On March 22, 1972, the Equal Rights Amendment was passed by the US Senate and sent to the states for ratification. The central idea behind the amendment is simple: all American citizens, regardless of gender, have equal rights before the law. Almost fifty years later, the amendment has still not passed, as only 35 of the 38 states necessary ratified the amendment. In 1923, the initial version of the Equal Rights Amendment was brought before the United States Congress by Alice Paul and Crystal Eastman. On January 21, 1943, Senator Claude Pepper spoke before the 78th Congress on behalf of the E.R.A:
“…I feel, therefore, that the trend toward women enjoying equal rights has progressed until today they are entitled to enjoy all rights equally with all human beings, and that sex is not a sufficient line of demarcation for different rights. There may be instances where there would be a difference in duties, but that will depend upon the ability of the person or persons affected to perform the obligation required, not to their rights equally to share and to enjoy the benefits which are derived from citizenship and equality due to all.
When the Declaration of Independence was written, and those moving words that “all men are created equal” were incorporated therein, to lift the hopes and the hearts of the oppressed everywhere in the world. I do not believe that Thomas Jefferson was thinking only of mankind which happened to be masculine in sex. I think he spoke about human beings, and therefore that it is in accordance with the principles of the Declaration of Independence to say that women are born equal with men in the rights of citizenship and civil prerogatives.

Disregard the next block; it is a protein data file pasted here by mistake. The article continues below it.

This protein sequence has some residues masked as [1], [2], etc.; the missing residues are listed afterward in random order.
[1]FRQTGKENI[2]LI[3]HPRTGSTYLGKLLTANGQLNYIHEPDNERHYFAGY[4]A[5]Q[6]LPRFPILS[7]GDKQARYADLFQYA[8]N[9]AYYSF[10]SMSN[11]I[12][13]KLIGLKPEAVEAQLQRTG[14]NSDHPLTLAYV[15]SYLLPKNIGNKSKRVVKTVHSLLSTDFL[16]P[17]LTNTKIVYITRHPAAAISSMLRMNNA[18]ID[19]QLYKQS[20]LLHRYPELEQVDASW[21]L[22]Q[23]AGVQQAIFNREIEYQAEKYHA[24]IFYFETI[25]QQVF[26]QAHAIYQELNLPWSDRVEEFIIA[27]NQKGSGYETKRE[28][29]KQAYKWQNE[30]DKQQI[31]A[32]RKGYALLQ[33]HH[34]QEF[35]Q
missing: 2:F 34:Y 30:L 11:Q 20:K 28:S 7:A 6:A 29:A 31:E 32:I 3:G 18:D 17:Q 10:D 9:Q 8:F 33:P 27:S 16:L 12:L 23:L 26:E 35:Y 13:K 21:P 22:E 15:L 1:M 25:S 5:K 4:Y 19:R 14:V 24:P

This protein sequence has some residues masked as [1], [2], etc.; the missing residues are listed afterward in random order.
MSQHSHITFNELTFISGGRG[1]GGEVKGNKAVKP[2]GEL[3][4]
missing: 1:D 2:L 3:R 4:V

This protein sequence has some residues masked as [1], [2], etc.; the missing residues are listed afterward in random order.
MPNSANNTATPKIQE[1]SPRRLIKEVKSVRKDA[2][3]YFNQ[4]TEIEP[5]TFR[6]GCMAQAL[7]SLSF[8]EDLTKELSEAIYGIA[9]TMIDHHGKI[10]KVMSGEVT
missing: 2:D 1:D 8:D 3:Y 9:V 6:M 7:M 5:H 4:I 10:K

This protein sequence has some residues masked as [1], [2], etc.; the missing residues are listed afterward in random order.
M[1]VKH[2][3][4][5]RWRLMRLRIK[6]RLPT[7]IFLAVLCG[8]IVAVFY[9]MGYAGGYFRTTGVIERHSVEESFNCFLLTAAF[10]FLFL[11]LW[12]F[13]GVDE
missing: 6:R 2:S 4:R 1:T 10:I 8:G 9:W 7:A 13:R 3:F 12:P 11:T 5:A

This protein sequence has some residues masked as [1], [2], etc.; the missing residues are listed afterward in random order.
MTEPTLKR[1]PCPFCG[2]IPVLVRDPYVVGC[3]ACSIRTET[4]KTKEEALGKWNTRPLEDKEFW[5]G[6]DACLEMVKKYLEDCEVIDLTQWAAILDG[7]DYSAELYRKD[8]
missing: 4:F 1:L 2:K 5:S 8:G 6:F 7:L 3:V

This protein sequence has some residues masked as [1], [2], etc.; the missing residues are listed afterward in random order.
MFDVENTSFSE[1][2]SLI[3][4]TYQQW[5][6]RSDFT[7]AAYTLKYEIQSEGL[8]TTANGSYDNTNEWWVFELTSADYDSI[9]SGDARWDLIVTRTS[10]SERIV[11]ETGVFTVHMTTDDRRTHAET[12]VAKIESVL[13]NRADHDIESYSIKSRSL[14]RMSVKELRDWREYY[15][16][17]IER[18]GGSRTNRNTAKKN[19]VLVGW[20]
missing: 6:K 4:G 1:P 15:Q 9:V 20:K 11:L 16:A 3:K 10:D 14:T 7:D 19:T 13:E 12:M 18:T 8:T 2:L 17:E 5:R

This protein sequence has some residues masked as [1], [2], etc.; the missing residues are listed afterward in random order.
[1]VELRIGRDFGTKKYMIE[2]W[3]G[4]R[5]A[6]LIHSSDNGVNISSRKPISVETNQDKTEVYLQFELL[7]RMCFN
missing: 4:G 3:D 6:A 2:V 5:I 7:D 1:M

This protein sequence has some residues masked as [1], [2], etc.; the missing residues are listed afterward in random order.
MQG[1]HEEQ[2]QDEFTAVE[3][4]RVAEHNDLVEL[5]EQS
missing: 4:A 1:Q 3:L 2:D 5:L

I hope, therefore, that this may be the last hurdle which it will be necessary to surmount; that the race to bring equality, complete freedom, independence, and liberty for women shall at long last be won.” – Claude Pepper Papers MSS 1979-01 S. 303A B. 2 F. 8
The hurdles unfortunately continue. Since the introduction of the E.R.A, Senator Pepper’s speech, and the passage of the amendment in the Senate in March of 1972, individuals, and civic action groups such as the National Organization for Women, and the League of Women Voters, and many others have continued to champion the E.R.A.
Letter writing campaigns, marches and public awareness raising activities for the E.R.A. are well documented in the Tallahassee N.O.W. and Tallahassee League of Women Voters chapter records. The digitized newsletters of each organization provide week to week updates on the key developments with the E.R.A during the 1970s and 1980s. On January 15, 2020, Virginia’s General Assembly ratified the amendment, moving the conversation forward once more. While the future remains deeply uncertain, researchers can look to the past for inspiration.